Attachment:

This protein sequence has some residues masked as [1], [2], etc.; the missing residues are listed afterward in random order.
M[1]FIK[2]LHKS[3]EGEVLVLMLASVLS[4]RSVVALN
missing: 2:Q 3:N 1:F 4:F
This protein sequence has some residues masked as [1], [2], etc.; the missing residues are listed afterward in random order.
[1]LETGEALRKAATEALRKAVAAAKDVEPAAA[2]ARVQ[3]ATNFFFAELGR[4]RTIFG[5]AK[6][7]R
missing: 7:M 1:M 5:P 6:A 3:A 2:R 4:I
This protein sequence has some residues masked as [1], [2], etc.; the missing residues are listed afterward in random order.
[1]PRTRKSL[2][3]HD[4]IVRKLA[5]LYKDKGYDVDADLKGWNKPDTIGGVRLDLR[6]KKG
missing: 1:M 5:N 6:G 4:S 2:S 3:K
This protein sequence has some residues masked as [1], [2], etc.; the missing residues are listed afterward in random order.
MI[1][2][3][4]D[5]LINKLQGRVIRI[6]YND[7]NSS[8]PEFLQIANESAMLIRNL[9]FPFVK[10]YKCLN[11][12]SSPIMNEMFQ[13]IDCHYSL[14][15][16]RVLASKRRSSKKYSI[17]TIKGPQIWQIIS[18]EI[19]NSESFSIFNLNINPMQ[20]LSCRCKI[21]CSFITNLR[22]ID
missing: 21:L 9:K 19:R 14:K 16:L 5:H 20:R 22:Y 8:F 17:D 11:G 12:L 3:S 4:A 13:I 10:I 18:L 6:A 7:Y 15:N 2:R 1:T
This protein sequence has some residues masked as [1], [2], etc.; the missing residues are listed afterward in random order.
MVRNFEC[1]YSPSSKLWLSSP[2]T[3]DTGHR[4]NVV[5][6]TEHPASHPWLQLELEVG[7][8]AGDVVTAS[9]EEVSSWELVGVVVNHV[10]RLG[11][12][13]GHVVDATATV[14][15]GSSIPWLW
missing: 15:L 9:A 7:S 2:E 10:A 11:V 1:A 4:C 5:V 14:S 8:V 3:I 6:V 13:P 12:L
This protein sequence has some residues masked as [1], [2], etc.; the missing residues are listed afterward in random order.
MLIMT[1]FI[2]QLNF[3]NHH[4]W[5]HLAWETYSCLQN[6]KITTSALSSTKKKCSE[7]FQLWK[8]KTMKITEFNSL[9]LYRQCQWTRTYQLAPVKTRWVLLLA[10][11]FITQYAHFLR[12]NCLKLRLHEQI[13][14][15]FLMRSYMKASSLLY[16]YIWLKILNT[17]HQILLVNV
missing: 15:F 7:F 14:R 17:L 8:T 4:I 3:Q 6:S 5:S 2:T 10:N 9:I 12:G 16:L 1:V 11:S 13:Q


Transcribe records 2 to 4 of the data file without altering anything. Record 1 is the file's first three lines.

This protein sequence has some residues masked as [1], [2], etc.; the missing residues are listed afterward in random order.
[1]LETGEALRKAATEALRKAVAAAKDVEPAAA[2]ARVQ[3]ATNFFFAELGR[4]RTIFG[5]AK[6][7]R
missing: 7:M 1:M 5:P 6:A 3:A 2:R 4:I
This protein sequence has some residues masked as [1], [2], etc.; the missing residues are listed afterward in random order.
[1]PRTRKSL[2][3]HD[4]IVRKLA[5]LYKDKGYDVDADLKGWNKPDTIGGVRLDLR[6]KKG
missing: 1:M 5:N 6:G 4:S 2:S 3:K
This protein sequence has some residues masked as [1], [2], etc.; the missing residues are listed afterward in random order.
MI[1][2][3][4]D[5]LINKLQGRVIRI[6]YND[7]NSS[8]PEFLQIANESAMLIRNL[9]FPFVK[10]YKCLN[11][12]SSPIMNEMFQ[13]IDCHYSL[14][15][16]RVLASKRRSSKKYSI[17]TIKGPQIWQIIS[18]EI[19]NSESFSIFNLNINPMQ[20]LSCRCKI[21]CSFITNLR[22]ID
missing: 21:L 9:K 19:R 14:K 16:L 5:H 20:R 22:Y 8:F 17:D 11:G 12:L 3:S 4:A 13:I 10:I 18:L 6:A 7:Y 15:N 2:R 1:T